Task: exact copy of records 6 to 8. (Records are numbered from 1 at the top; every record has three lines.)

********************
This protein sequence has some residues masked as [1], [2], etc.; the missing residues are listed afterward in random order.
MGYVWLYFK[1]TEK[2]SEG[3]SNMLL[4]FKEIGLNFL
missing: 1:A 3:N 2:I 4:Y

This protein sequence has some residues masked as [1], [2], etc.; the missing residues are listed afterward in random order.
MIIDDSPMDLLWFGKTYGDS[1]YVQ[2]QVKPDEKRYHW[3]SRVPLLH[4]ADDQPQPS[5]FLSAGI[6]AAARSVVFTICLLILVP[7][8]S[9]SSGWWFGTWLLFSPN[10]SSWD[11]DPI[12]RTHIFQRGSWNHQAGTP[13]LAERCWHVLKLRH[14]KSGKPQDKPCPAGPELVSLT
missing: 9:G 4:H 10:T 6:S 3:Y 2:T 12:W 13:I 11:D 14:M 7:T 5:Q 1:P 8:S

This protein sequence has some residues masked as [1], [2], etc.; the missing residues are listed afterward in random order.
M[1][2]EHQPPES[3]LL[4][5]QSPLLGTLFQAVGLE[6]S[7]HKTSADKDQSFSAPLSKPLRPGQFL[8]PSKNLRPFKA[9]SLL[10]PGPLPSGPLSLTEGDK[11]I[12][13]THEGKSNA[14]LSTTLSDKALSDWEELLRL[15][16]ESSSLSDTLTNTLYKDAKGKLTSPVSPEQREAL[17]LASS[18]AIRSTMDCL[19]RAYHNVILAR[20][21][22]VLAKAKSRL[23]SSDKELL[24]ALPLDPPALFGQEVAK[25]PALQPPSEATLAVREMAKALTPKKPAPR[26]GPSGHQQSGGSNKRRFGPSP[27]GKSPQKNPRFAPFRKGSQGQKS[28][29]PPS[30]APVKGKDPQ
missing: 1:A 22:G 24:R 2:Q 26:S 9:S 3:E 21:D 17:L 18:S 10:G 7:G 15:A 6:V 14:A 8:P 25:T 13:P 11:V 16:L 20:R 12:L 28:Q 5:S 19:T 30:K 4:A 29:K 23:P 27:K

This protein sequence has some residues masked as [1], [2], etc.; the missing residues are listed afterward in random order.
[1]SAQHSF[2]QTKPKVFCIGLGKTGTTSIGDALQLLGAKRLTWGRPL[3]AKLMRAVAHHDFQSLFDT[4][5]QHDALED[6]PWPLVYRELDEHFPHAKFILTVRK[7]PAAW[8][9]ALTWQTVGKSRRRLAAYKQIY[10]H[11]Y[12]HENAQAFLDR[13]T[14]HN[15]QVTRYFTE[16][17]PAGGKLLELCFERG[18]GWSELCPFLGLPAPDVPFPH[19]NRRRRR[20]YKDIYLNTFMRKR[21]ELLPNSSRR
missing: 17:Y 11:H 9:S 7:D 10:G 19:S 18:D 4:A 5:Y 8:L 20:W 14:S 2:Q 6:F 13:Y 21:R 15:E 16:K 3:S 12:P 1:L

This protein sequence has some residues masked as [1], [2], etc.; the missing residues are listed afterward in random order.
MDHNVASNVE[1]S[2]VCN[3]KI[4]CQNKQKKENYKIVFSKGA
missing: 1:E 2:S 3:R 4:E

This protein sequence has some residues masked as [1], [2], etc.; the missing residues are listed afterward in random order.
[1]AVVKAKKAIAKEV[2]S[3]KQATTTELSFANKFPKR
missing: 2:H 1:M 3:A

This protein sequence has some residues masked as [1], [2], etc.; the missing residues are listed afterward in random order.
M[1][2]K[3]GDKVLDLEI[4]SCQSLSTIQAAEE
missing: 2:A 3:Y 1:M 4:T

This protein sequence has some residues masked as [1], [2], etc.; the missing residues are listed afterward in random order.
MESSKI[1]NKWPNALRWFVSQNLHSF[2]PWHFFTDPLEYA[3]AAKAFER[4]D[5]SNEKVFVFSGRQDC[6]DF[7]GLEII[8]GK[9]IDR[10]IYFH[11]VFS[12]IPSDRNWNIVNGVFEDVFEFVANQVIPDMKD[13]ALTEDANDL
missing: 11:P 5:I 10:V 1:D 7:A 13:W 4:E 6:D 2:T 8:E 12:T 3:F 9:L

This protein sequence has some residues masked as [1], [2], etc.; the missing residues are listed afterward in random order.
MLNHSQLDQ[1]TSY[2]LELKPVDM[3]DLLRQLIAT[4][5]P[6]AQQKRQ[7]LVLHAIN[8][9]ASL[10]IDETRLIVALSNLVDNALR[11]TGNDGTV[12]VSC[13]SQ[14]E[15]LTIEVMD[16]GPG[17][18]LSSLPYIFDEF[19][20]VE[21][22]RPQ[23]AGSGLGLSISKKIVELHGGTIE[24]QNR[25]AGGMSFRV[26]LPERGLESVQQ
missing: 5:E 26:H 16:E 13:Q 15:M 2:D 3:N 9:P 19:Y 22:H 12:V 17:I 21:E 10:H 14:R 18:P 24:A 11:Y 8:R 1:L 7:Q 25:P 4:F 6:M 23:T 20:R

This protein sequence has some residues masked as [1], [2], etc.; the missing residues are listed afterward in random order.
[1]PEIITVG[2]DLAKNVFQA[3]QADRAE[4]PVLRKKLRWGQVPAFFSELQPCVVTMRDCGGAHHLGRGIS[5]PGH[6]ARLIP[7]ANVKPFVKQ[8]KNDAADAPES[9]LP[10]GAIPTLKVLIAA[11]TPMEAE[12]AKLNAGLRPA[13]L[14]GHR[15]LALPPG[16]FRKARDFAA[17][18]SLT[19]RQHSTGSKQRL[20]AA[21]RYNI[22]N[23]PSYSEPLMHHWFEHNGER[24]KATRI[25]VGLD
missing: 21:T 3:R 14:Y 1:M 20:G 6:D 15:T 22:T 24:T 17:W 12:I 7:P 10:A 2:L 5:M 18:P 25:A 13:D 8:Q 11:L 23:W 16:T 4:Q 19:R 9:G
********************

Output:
This protein sequence has some residues masked as [1], [2], etc.; the missing residues are listed afterward in random order.
[1]AVVKAKKAIAKEV[2]S[3]KQATTTELSFANKFPKR
missing: 2:H 1:M 3:A

This protein sequence has some residues masked as [1], [2], etc.; the missing residues are listed afterward in random order.
M[1][2]K[3]GDKVLDLEI[4]SCQSLSTIQAAEE
missing: 2:A 3:Y 1:M 4:T

This protein sequence has some residues masked as [1], [2], etc.; the missing residues are listed afterward in random order.
MESSKI[1]NKWPNALRWFVSQNLHSF[2]PWHFFTDPLEYA[3]AAKAFER[4]D[5]SNEKVFVFSGRQDC[6]DF[7]GLEII[8]GK[9]IDR[10]IYFH[11]VFS[12]IPSDRNWNIVNGVFEDVFEFVANQVIPDMKD[13]ALTEDANDL
missing: 11:P 5:I 10:V 1:D 7:A 13:W 4:E 6:D 2:T 8:E 12:T 3:F 9:L